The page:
The bigger (and better) picture

One of the most enjoyable parts of my work is inspecting our sites, which Natasha and I do on a regular basis. On these visits we look out for any health and safety issues which might affect our visitors – such as eye-level branches and twigs across paths (I always have a pair of secateurs in the car) or steps in need of repair; issues affecting archaeological conservation – evidence, perhaps, of burrowing animals, night-hawk activity, or damage to flint walls from frost or from humans; livestock issues – gates not closing properly or fenceposts rotting; and other land management issues - for example, the appearance of the dreaded ragwort in the hay or himalayan balsam by the river banks. I usually also give interpretation panels a bit of a rub down. At the same time I have the opportunity to walk around our lovely sites, and appreciate the monuments, the weather, and the changing flora and fauna.

Throughout my visit I take photos of anything that needs attention – a wobbly fence post here, a broken gate latch there – and when I get back to the office I use these as reminders as I update the Risk Assessment forms for each site, and organise any work that needs doing.

These photos cannot be described as works of art. They are basic snapshots of whatever the problem is with no consideration of lighting, framing, composition. This means we have thousands of photos showing tiny details of our sites with something slightly wrong with them, and not many which do justice to the wider picture – the buildings and monuments looking magnificent in their landscape.

Fortunately, our Volunteer Co-ordinator, Katie Phillips, has been recruiting new Photographer volunteers, and the new role has proved popular – we currently have nine signed up. Over the coming months they will be visiting our sites specifically to take some high quality shots of Trust sites in all seasons. This will build up a brilliant resource which can use in our future publicity, on our website and on social media  - to make sure people know why they should come and visit!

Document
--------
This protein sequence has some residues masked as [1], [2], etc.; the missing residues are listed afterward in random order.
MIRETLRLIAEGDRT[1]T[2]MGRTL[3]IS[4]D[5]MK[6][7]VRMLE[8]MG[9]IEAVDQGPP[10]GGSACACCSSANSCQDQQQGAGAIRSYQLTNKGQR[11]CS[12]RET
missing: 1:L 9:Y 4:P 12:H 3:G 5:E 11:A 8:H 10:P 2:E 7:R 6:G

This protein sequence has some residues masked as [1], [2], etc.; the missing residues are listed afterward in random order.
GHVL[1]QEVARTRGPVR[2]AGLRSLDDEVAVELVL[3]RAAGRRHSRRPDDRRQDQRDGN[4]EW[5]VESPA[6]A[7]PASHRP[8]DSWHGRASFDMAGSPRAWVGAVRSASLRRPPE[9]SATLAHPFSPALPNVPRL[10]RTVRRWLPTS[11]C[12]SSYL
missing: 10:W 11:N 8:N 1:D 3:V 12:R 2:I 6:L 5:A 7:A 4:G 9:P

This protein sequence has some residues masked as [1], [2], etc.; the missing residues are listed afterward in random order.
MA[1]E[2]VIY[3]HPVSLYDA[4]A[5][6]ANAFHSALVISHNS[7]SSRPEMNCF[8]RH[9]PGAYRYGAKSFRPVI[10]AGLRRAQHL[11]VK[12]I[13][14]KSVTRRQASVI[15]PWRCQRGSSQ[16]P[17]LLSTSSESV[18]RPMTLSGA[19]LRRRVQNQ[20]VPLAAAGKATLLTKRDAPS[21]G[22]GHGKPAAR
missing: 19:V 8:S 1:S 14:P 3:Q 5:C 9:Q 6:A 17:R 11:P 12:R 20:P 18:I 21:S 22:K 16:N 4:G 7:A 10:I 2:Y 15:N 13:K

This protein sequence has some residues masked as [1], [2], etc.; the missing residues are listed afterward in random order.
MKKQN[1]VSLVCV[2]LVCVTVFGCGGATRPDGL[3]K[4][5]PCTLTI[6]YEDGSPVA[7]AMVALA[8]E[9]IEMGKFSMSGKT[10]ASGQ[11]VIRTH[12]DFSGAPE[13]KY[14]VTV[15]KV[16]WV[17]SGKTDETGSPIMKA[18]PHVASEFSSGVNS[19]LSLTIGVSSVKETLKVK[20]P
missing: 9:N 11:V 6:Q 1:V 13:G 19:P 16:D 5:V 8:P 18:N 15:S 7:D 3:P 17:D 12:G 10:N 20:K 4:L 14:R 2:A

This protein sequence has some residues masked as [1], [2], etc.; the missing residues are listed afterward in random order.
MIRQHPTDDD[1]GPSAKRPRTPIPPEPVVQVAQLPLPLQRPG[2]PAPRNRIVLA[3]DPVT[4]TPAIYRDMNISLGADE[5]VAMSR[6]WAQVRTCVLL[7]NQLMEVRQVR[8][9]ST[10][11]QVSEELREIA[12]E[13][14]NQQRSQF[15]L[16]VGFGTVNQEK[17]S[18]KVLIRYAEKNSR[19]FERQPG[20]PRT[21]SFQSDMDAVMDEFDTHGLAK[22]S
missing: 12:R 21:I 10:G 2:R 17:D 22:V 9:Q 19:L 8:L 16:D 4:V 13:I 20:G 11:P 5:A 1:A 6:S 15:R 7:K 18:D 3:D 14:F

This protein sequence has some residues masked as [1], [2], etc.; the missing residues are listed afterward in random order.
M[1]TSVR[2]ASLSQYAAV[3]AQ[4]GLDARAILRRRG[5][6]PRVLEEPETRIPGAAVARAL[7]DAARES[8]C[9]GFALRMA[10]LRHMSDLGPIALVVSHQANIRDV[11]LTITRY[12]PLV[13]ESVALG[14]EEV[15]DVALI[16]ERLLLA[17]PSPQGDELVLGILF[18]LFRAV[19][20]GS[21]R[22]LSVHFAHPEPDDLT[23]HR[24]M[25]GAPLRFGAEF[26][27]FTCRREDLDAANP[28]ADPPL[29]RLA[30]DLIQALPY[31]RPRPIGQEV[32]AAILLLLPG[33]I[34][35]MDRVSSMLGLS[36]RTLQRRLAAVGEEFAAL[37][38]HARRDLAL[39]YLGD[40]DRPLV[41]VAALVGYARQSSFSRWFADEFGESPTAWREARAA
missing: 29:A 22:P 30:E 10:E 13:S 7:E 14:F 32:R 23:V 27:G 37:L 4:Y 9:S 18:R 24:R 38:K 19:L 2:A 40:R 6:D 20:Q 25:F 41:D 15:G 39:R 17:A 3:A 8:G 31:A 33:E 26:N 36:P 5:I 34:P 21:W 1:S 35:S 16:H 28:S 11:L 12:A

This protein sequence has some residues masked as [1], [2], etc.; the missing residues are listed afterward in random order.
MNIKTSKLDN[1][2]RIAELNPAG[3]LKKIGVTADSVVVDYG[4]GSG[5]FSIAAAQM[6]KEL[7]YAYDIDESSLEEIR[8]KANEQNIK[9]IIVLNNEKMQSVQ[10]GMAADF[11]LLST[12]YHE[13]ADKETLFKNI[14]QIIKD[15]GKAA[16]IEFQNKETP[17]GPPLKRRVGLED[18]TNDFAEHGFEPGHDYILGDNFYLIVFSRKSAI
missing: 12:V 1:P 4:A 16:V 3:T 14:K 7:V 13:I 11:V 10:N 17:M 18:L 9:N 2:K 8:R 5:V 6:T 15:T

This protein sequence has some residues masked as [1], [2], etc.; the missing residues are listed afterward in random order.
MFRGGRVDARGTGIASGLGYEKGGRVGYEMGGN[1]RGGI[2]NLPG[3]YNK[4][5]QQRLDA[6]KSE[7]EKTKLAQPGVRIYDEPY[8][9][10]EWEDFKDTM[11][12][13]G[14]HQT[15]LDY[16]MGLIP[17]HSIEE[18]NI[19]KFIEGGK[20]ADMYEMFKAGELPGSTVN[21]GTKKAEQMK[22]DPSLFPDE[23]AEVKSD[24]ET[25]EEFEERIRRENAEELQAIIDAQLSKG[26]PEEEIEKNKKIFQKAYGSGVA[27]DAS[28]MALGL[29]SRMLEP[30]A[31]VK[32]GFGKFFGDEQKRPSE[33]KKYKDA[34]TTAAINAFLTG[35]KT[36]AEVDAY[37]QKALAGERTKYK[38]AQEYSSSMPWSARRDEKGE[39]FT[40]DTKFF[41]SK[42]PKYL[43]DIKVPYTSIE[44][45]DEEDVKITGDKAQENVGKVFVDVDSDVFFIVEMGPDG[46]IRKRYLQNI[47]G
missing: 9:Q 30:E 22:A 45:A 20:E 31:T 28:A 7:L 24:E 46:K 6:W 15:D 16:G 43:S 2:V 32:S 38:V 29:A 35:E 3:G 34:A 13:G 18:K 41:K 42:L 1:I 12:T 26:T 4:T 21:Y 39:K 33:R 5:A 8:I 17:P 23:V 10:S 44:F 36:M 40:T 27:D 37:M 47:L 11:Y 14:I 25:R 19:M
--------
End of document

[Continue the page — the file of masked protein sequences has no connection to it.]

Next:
If you have good photos of our sites and would like to share them with us, or if you would like to sign up as a Photographer volunteer, please let Katie know: natvolunteering@gmail.com

News in brief

Volunteering for NAT in 2019

We are currently looking for volunteers in a number of roles to support our work – these include school guides, tour guides, site stewards and photographers. For more information on how you could get involved please go to our current opportunities page: https://www.norfarchtrust.org.uk/volunteering/current-opportunities.

  • Saturday 9 February 'Must Farm: Britain's Bronze Age Pompeii' Alex Fisher. NAHRG meetings take place at the UEA (Thomas Paine Lecture Theatre) at 2.30 pm (except in December, when they hold a joint lecture with the NNAS in Norwich Castle). Non-members are welcome to try a couple of meetings before joining (no charge) http://www.nahrg.org.uk
  • Saturday 2 February 'A landscape through time: archaeology of the A14 Cambridge to Huntingdon improvement scheme'. Tony Walsh, Project Manager, MOLA Headland Infrastructure. NNAS lecture. Town Close Auditorium, Castle Museum, Norwich. Lectures are free to all members; non-members are most welcome and are asked to leave a small donation. http://www.nnas.info